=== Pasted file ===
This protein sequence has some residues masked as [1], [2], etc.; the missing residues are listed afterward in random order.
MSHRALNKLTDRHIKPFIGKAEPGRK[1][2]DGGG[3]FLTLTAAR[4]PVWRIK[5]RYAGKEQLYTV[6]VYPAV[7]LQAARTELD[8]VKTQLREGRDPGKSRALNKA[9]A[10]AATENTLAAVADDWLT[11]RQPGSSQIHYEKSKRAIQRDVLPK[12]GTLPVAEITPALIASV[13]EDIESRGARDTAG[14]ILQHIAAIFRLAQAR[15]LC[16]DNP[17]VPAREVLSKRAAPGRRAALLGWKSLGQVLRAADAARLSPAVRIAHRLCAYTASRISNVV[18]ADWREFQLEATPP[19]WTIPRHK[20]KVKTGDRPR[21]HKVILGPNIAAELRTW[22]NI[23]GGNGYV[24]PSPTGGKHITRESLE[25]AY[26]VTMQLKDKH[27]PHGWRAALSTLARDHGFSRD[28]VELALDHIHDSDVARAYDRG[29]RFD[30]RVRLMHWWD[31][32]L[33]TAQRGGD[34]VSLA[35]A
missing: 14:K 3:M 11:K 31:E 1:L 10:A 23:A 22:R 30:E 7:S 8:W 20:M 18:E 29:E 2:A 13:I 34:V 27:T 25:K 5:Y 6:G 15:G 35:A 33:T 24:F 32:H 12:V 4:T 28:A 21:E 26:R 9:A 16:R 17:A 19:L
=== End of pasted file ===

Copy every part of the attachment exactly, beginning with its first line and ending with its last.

This protein sequence has some residues masked as [1], [2], etc.; the missing residues are listed afterward in random order.
MSHRALNKLTDRHIKPFIGKAEPGRK[1][2]DGGG[3]FLTLTAAR[4]PVWRIK[5]RYAGKEQLYTV[6]VYPAV[7]LQAARTELD[8]VKTQLREGRDPGKSRALNKA[9]A[10]AATENTLAAVADDWLT[11]RQPGSSQIHYEKSKRAIQRDVLPK[12]GTLPVAEITPALIASV[13]EDIESRGARDTAG[14]ILQHIAAIFRLAQAR[15]LC[16]DNP[17]VPAREVLSKRAAPGRRAALLGWKSLGQVLRAADAARLSPAVRIAHRLCAYTASRISNVV[18]ADWREFQLEATPP[19]WTIPRHK[20]KVKTGDRPR[21]HKVILGPNIAAELRTW[22]NI[23]GGNGYV[24]PSPTGGKHITRESLE[25]AY[26]VTMQLKDKH[27]PHGWRAALSTLARDHGFSRD[28]VELALDHIHDSDVARAYDRG[29]RFD[30]RVRLMHWWD[31][32]L[33]TAQRGGD[34]VSLA[35]A
missing: 14:K 3:M 11:K 31:E 1:L 10:A 23:A 22:R 30:E 7:S 8:W 20:M 18:E 29:E 2:A 13:I 34:V 27:T 25:K 5:Y 6:G 15:G 35:A 33:T 24:F 32:H 12:V 4:T 28:A 21:E 26:R 9:A 16:R 17:A 19:L